Yeah. Mentally walk yourself through the episode with that switch made. Imagine Fry finding his mother's petrified body at a museum and having to protest to get her back. Imagine Bender getting jealous of Fry's attachment to his mom and eventually trying to destroy her body in lava. Imagine Fry calling off the cloning process at the last second, assuming that his mom got over the mysterious disappearance of her son and went on to have a long, happy life. Then imagine a final scene where we watch a woman grow old and die while constantly clinging to the faint hope that her beloved child will come back to her.

Unsurprisingly, this premise got the ax after the writers realized that Fry dragging his mom's fossilized corpse around New New York would be "too upsetting" to viewers. It's like if Psycho got turned into a gut-wrenching family tragedy. We're going to go out on a limb and guess that Fry destroying his own mother's second chance at life might have played as less touching and more psychopathic than the writers had originally envisioned, although we would have been curious to know how many moms got tearful phone calls as soon as the episode finished airing.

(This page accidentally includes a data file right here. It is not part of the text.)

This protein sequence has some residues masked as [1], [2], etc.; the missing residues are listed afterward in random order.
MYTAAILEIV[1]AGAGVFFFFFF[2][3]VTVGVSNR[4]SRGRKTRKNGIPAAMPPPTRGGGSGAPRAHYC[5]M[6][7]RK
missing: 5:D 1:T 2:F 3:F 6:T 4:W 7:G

20th Century Fox Television
"I just wanted to call to say I promise to never throw your corpse in a pit of lava, no matter how many dumb chain emails you send me."

#3. Cheers -- Sam Almost Gets AIDS

CBS Television Distribution

Not a lot of 1980s sitcoms tackled the AIDS crisis, probably because the combination of a light-hearted comedy and a devastating disease is the polar opposite of peanut butter and chocolate. Try watching Philadelphia with a laugh track if you don't believe us.